My Chicano father’s story of war and loss, in countless ways, articulates my concerns about the impact of pollution on my children and me. He suffered from the effects of Agent Orange, a toxin weaponized during the Vietnam War. When I was born, I emerged with a skin defect that produces epidermal thinning and blistering on sun-exposed areas. I’m proof of the consequences of my father’s exposure and the continued consequences of 20th century U.S. foreign policy.
My father’s war experience and my genetic inheritance — courtesy of these imperialist efforts — express how our bodies can be coded with the consequences of political bad acts. My mother’s account of my infancy speaks to how a body comes to be racially understood and legitimized through visuality. For my aunt and neighbors, I was “seen” or comprehended as “White.” My body was initially perceived as “not belonging” to a Chicano family. Placed alongside my Chicano family’s brown skin tone, mine was perceived as foreign and could be regarded only as a result of adoption.
Daily, I interrogate how environmental pollution, then and now, affects my genealogy and psyche. It is how I was introduced to ideas about identity and politics, and my relationship with the environment. It began one day when I was a year old, when doctors felt it was safe to reveal me unblemished to the sun. I was dressed in a Sunday suit as my parents proudly walked me to the neighborhood park.
My mom watched my father play baseball, while blankets shielded me from sunlight as I sat in a stroller beside her. Meanwhile, our nosy White neighbors asked my mother when my family had adopted a White child. When she checked on me a brief time later, she was horrified to find my fingers and face traced in veins, my skin blistering from the warm spring breeze. Upon seeing my sunburned white skin, my Chicana aunt quipped, “Whose honky baby is that?”
The consequences of war and pollution have followed me like a dark cloud.
It began with my father’s exposure to Agent Orange. Used in Vietnam to destroy crops and ground cover, Agent Orange contained a toxic byproduct known as dioxin. The most common and evident effects of dioxin exposure result in skin abnormalities including acne-like eruptions, changes in skin pigmentation, and lesions caused by photosensitive skin, known as porphyria cutanea tarda. My brothers, their children, and I live with types of these “abnormalities.”
After returning to the United States, my father subsequently lost his skin’s pigment. As if it were a perverse sky, his natural dark tone began to cloud over until chalk-white splotches covered much of his skin. This was the ’70s; he pursued recompense from the U.S. Department of Veterans Affairs (VA) and was denied. Not until the early 1990s did the VA admit the exposure to the defoliant during the Vietnam War was the cause of physical, sometimes terminal, ailments and began treating for particular ailments for qualifying veterans. Not until 2007 did the U.S. Department of Defense send funds to the Vietnam government for environmental remediation and related health or disability activities. Ironically, the VA website’s list of potential birth defects from Agent Orange exposure reads, “There is no evidence of birth defects in the descendants of Vietnam Veterans resulting from Agent Orange exposure.”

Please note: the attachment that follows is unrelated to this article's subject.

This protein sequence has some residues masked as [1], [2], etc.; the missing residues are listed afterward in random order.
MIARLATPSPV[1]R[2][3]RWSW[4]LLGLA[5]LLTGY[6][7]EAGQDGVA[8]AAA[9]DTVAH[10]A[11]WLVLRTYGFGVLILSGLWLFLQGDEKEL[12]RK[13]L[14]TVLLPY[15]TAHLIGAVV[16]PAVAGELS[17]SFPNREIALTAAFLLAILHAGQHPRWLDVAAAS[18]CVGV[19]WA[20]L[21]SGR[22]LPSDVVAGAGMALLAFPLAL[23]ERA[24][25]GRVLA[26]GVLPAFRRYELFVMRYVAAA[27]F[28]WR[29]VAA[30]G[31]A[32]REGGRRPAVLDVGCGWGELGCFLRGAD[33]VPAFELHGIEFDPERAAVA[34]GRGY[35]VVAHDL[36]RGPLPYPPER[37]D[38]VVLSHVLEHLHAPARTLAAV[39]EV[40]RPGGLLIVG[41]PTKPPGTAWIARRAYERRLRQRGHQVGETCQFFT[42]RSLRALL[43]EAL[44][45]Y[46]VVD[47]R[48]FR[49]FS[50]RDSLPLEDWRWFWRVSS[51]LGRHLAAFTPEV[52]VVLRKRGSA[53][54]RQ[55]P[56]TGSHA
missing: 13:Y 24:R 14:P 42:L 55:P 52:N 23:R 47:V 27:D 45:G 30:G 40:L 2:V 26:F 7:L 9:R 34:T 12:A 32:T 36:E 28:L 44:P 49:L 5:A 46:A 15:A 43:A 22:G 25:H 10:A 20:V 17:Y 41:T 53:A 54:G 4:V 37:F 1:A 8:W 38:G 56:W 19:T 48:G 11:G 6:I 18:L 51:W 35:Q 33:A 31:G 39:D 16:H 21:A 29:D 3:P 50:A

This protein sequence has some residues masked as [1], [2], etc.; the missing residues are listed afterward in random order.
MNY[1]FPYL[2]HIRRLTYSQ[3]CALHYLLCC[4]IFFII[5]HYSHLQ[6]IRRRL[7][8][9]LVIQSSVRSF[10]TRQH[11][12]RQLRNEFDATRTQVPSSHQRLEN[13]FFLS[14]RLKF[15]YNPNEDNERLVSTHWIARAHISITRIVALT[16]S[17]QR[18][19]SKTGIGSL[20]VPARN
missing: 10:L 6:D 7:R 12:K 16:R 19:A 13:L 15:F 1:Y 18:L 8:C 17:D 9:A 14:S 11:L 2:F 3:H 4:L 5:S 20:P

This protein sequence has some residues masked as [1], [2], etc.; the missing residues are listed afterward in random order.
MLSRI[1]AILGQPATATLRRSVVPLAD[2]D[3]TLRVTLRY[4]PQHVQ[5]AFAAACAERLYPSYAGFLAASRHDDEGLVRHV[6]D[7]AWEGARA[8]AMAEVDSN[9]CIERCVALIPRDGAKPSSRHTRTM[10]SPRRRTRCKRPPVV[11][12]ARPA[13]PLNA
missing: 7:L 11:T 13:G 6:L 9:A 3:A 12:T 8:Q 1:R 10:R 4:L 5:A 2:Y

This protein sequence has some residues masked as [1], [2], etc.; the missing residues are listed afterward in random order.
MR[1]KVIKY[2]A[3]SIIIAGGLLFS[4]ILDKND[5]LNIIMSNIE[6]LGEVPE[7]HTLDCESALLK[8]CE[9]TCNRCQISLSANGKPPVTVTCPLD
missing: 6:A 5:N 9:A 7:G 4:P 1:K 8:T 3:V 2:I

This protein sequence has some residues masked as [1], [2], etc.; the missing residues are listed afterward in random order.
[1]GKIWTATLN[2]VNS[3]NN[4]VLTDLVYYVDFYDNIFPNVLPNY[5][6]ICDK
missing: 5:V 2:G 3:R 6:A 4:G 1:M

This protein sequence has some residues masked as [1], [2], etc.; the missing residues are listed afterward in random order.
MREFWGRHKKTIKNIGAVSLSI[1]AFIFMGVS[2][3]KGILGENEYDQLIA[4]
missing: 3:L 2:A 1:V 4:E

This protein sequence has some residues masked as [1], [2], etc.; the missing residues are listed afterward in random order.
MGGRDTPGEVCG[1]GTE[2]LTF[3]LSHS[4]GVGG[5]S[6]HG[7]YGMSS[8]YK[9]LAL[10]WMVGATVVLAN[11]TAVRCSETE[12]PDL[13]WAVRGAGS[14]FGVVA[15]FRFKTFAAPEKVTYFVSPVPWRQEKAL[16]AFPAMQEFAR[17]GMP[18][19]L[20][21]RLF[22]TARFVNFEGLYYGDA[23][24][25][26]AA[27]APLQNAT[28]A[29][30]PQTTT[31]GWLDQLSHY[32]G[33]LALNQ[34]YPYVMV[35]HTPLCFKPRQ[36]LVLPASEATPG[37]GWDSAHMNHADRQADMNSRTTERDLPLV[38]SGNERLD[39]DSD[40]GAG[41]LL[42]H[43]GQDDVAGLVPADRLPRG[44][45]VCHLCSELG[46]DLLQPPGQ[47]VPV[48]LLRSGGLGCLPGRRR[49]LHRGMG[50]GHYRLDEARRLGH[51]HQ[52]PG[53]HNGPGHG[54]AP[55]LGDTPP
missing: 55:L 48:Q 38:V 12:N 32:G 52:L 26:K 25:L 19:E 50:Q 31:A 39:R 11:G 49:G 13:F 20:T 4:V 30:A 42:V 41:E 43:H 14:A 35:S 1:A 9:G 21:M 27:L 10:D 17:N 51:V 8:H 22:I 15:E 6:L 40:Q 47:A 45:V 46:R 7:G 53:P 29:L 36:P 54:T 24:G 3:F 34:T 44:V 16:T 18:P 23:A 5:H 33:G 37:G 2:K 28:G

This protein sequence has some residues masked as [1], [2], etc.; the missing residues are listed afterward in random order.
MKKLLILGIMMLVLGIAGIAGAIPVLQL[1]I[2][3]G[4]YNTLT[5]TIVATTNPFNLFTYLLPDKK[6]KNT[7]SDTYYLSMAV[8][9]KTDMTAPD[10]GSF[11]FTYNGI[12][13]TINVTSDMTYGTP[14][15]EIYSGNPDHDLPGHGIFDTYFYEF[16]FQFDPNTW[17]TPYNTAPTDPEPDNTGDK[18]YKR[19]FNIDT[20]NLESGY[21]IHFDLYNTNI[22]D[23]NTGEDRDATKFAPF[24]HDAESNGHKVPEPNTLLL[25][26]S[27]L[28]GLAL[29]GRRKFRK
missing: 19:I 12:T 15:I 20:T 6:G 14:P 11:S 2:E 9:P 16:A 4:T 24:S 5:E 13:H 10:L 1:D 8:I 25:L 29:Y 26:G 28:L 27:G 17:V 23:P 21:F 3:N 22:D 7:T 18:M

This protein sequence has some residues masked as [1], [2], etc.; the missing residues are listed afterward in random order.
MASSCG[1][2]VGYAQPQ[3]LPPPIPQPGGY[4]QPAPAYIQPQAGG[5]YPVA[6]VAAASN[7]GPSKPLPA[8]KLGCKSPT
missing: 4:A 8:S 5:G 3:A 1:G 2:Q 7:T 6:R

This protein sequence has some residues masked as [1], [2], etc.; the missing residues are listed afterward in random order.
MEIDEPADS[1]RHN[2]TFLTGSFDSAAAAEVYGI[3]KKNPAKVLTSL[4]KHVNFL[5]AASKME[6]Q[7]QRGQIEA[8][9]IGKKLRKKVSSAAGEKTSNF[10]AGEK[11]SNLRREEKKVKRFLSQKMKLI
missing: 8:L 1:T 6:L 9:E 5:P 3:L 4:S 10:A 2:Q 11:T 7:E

In 2017, the National Birth Defect Registry released a broad study linking Agent Orange to multiple “defects”: acne-like skin eruptions (chloracne), scoliosis, and a range of disorders, from attention deficit to learning, behavioral, and emotional.
Despite the ever-expanding catalog of physical and mental disabilities resulting from Agent Orange exposure, my father has yet to receive reparations. While women who served in Vietnam may possibly receive compensation for birth defects in their children, spina bifida is the only birth defect related to Agent Orange exposure in male veterans the VA recognizes. The passage of the PACT Act, which extends VA benefits to those exposed (and their families) to Agent Orange, burn pits, and other toxic substances, is a necessary step in the right direction.
Year by slow year, I have struggled with the radical genetic consequences of Agent Orange exposure. But I’m also deeply aware of my positionality and privilege. My father left Vietnam after the war; the people of the Mekong Delta could not. To this day, they navigate environmental damage and generational trauma born over decades since the unaccounted-for tragedy of U.S. foreign policy in Vietnam.
As I open my window to let in the breeze, its cool pricking goosebumps on my skin, I turn on multiple air purifiers. Though not as easily burnable as I was in infancy, at 45, I’m still sensitive to sunlight, and I keep my curtains closed. I sit at my desk to write a poem and dwell on what I’m breathing, what is invisibly settling on and being absorbed by my skin. I imagine the spiraling helix of my DNA slowly modified over decades by toxins our sciences have yet to comprehend. I think of a government in denial of its actions.
I think of experiences over decades of my life, of my scoliosis, of my neurodiversity. I think of the unforeseeable consequences of yesteryear’s political choices my children will one day have to contend with as they surface from their skin.
A Public Voices Fellow with The OpEd Project, J. Michael Martinez is the author of three poetry collections, most recently “Museum of the Americas,” with a fourth, “Tarta Americana,” forthcoming from Penguin Press in fall 2023. A multimedia artist, Martinez is an assistant professor of poetry at San Jose State University’s MFA creative writing program.